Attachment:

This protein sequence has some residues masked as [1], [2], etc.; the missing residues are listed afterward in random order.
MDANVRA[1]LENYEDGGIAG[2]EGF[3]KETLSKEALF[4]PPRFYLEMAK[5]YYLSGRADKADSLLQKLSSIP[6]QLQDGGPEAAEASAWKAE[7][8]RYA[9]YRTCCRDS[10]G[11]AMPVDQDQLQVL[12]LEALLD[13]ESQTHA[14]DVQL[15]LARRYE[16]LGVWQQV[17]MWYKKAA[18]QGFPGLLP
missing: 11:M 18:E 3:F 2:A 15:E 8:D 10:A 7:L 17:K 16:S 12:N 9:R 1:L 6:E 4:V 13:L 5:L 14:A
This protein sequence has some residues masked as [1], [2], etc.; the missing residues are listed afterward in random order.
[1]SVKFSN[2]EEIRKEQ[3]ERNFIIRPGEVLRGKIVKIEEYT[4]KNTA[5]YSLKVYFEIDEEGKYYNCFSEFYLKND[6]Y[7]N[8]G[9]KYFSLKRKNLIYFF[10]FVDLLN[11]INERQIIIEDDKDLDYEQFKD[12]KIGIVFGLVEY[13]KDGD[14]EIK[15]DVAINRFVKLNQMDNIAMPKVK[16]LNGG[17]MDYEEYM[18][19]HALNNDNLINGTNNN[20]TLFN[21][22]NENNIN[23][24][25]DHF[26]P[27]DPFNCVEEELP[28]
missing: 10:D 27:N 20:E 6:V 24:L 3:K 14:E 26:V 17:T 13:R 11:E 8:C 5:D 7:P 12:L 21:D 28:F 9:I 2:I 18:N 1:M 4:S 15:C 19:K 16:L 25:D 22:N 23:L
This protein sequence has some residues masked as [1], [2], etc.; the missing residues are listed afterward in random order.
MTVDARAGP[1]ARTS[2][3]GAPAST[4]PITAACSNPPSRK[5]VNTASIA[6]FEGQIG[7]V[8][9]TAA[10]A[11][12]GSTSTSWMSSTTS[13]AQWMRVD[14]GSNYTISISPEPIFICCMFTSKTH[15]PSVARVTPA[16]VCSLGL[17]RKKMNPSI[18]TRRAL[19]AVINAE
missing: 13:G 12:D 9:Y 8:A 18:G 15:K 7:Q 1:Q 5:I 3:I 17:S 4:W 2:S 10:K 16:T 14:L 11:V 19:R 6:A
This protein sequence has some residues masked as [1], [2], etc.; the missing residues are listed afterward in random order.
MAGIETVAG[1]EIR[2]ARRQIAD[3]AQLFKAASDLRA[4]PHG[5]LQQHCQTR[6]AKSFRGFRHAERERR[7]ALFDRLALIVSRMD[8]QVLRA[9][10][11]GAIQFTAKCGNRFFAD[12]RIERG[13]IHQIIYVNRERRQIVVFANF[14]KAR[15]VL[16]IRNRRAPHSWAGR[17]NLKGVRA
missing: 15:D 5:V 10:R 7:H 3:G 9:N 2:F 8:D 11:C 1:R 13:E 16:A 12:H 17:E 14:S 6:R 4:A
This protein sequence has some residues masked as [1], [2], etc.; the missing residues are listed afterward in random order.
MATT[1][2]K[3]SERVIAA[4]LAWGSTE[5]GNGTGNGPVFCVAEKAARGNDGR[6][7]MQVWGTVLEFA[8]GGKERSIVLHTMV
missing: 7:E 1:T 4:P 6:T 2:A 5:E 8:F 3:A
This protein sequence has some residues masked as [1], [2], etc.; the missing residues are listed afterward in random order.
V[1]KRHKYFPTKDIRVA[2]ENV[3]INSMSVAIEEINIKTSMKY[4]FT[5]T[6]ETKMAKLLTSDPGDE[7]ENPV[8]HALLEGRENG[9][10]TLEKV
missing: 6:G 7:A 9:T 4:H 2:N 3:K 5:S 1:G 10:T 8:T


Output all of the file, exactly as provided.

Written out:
This protein sequence has some residues masked as [1], [2], etc.; the missing residues are listed afterward in random order.
MDANVRA[1]LENYEDGGIAG[2]EGF[3]KETLSKEALF[4]PPRFYLEMAK[5]YYLSGRADKADSLLQKLSSIP[6]QLQDGGPEAAEASAWKAE[7][8]RYA[9]YRTCCRDS[10]G[11]AMPVDQDQLQVL[12]LEALLD[13]ESQTHA[14]DVQL[15]LARRYE[16]LGVWQQV[17]MWYKKAA[18]QGFPGLLP
missing: 11:M 18:E 3:F 2:A 15:E 8:D 10:A 7:L 17:K 16:S 12:N 9:R 1:L 6:E 4:V 13:L 5:L 14:A
This protein sequence has some residues masked as [1], [2], etc.; the missing residues are listed afterward in random order.
[1]SVKFSN[2]EEIRKEQ[3]ERNFIIRPGEVLRGKIVKIEEYT[4]KNTA[5]YSLKVYFEIDEEGKYYNCFSEFYLKND[6]Y[7]N[8]G[9]KYFSLKRKNLIYFF[10]FVDLLN[11]INERQIIIEDDKDLDYEQFKD[12]KIGIVFGLVEY[13]KDGD[14]EIK[15]DVAINRFVKLNQMDNIAMPKVK[16]LNGG[17]MDYEEYM[18][19]HALNNDNLINGTNNN[20]TLFN[21][22]NENNIN[23][24][25]DHF[26]P[27]DPFNCVEEELP[28]
missing: 10:D 27:N 20:E 6:V 24:L 3:K 14:E 26:V 17:T 13:R 11:E 8:C 5:D 7:P 12:L 21:D 28:F 9:I 2:I 18:N 1:M 4:S 15:C 19:K 16:L 25:D 22:N 23:L
This protein sequence has some residues masked as [1], [2], etc.; the missing residues are listed afterward in random order.
MTVDARAGP[1]ARTS[2][3]GAPAST[4]PITAACSNPPSRK[5]VNTASIA[6]FEGQIG[7]V[8][9]TAA[10]A[11][12]GSTSTSWMSSTTS[13]AQWMRVD[14]GSNYTISISPEPIFICCMFTSKTH[15]PSVARVTPA[16]VCSLGL[17]RKKMNPSI[18]TRRAL[19]AVINAE
missing: 13:G 12:D 9:Y 8:A 18:G 15:K 7:Q 1:Q 5:I 3:I 17:S 4:W 2:S 10:K 16:T 14:L 11:V 19:R 6:A
This protein sequence has some residues masked as [1], [2], etc.; the missing residues are listed afterward in random order.
MAGIETVAG[1]EIR[2]ARRQIAD[3]AQLFKAASDLRA[4]PHG[5]LQQHCQTR[6]AKSFRGFRHAERERR[7]ALFDRLALIVSRMD[8]QVLRA[9][10][11]GAIQFTAKCGNRFFAD[12]RIERG[13]IHQIIYVNRERRQIVVFANF[14]KAR[15]VL[16]IRNRRAPHSWAGR[17]NLKGVRA
missing: 15:D 5:V 10:R 7:H 3:G 9:N 2:F 8:D 11:C 1:R 13:E 16:A 12:H 17:E 14:S 6:R 4:A
This protein sequence has some residues masked as [1], [2], etc.; the missing residues are listed afterward in random order.
MATT[1][2]K[3]SERVIAA[4]LAWGSTE[5]GNGTGNGPVFCVAEKAARGNDGR[6][7]MQVWGTVLEFA[8]GGKERSIVLHTMV
missing: 7:E 1:T 4:P 6:T 2:A 5:E 8:F 3:A
This protein sequence has some residues masked as [1], [2], etc.; the missing residues are listed afterward in random order.
V[1]KRHKYFPTKDIRVA[2]ENV[3]INSMSVAIEEINIKTSMKY[4]FT[5]T[6]ETKMAKLLTSDPGDE[7]ENPV[8]HALLEGRENG[9][10]TLEKV
missing: 6:G 7:A 9:T 4:H 2:N 3:K 5:S 1:G 10:T 8:T